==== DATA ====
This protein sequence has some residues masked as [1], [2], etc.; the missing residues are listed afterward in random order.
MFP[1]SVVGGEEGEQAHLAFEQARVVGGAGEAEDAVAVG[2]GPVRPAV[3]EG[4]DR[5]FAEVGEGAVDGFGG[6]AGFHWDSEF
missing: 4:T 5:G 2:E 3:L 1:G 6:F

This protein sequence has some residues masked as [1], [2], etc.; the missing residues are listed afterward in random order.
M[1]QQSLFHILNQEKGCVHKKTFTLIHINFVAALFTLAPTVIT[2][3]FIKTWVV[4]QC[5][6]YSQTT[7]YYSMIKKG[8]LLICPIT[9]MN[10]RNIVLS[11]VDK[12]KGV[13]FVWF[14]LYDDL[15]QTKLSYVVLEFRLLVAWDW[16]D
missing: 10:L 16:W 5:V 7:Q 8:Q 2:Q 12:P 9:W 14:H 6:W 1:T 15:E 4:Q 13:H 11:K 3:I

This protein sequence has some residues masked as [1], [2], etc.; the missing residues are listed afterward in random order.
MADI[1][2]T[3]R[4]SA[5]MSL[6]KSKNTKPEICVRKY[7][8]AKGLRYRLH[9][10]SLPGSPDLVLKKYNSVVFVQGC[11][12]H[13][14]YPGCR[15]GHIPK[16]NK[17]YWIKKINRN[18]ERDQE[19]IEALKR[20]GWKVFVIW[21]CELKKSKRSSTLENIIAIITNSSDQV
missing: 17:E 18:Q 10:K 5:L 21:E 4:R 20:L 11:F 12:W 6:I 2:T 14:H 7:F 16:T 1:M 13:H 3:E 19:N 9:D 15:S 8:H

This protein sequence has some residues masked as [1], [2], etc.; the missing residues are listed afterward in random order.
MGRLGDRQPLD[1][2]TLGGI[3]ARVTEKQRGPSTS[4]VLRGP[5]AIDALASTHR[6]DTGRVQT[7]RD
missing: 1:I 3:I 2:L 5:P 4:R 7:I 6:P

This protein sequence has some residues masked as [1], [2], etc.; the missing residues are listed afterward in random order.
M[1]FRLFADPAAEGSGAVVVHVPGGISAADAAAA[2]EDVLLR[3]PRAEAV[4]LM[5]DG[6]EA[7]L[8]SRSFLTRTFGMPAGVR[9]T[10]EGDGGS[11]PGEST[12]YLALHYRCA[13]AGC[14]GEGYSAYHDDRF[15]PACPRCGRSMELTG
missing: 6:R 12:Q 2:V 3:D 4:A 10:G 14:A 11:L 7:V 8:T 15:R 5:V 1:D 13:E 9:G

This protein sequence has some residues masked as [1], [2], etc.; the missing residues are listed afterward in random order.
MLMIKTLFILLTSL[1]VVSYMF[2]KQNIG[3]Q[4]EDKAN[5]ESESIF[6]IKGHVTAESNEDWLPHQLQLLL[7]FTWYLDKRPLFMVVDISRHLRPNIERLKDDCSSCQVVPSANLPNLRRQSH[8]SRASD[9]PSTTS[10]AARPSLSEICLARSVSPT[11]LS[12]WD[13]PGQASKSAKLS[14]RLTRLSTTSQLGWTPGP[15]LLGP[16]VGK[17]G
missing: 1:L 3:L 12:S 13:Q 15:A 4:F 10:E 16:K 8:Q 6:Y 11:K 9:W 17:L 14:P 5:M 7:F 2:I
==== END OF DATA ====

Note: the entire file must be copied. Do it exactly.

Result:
This protein sequence has some residues masked as [1], [2], etc.; the missing residues are listed afterward in random order.
MFP[1]SVVGGEEGEQAHLAFEQARVVGGAGEAEDAVAVG[2]GPVRPAV[3]EG[4]DR[5]FAEVGEGAVDGFGG[6]AGFHWDSEF
missing: 4:T 5:G 2:E 3:L 1:G 6:F

This protein sequence has some residues masked as [1], [2], etc.; the missing residues are listed afterward in random order.
M[1]QQSLFHILNQEKGCVHKKTFTLIHINFVAALFTLAPTVIT[2][3]FIKTWVV[4]QC[5][6]YSQTT[7]YYSMIKKG[8]LLICPIT[9]MN[10]RNIVLS[11]VDK[12]KGV[13]FVWF[14]LYDDL[15]QTKLSYVVLEFRLLVAWDW[16]D
missing: 10:L 16:W 5:V 7:Q 8:Q 2:Q 12:P 9:W 14:H 6:W 1:T 15:E 4:Q 13:H 11:K 3:I

This protein sequence has some residues masked as [1], [2], etc.; the missing residues are listed afterward in random order.
MADI[1][2]T[3]R[4]SA[5]MSL[6]KSKNTKPEICVRKY[7][8]AKGLRYRLH[9][10]SLPGSPDLVLKKYNSVVFVQGC[11][12]H[13][14]YPGCR[15]GHIPK[16]NK[17]YWIKKINRN[18]ERDQE[19]IEALKR[20]GWKVFVIW[21]CELKKSKRSSTLENIIAIITNSSDQV
missing: 17:E 18:Q 10:K 5:L 21:E 4:R 20:L 11:F 12:W 6:I 2:T 14:H 7:F 16:T 1:M 13:H 3:E 19:N 9:D 15:S 8:H

This protein sequence has some residues masked as [1], [2], etc.; the missing residues are listed afterward in random order.
MGRLGDRQPLD[1][2]TLGGI[3]ARVTEKQRGPSTS[4]VLRGP[5]AIDALASTHR[6]DTGRVQT[7]RD
missing: 1:I 3:I 2:L 5:P 4:R 7:I 6:P

This protein sequence has some residues masked as [1], [2], etc.; the missing residues are listed afterward in random order.
M[1]FRLFADPAAEGSGAVVVHVPGGISAADAAAA[2]EDVLLR[3]PRAEAV[4]LM[5]DG[6]EA[7]L[8]SRSFLTRTFGMPAGVR[9]T[10]EGDGGS[11]PGEST[12]YLALHYRCA[13]AGC[14]GEGYSAYHDDRF[15]PACPRCGRSMELTG
missing: 6:R 12:Q 2:V 3:D 4:A 10:G 14:A 11:L 7:V 8:T 15:R 5:V 1:D 13:E 9:G

This protein sequence has some residues masked as [1], [2], etc.; the missing residues are listed afterward in random order.
MLMIKTLFILLTSL[1]VVSYMF[2]KQNIG[3]Q[4]EDKAN[5]ESESIF[6]IKGHVTAESNEDWLPHQLQLLL[7]FTWYLDKRPLFMVVDISRHLRPNIERLKDDCSSCQVVPSANLPNLRRQSH[8]SRASD[9]PSTTS[10]AARPSLSEICLARSVSPT[11]LS[12]WD[13]PGQASKSAKLS[14]RLTRLSTTSQLGWTPGP[15]LLGP[16]VGK[17]G
missing: 1:L 3:L 12:S 13:Q 15:A 4:F 10:E 16:K 8:Q 6:Y 11:K 9:W 17:L 14:P 5:M 7:F 2:I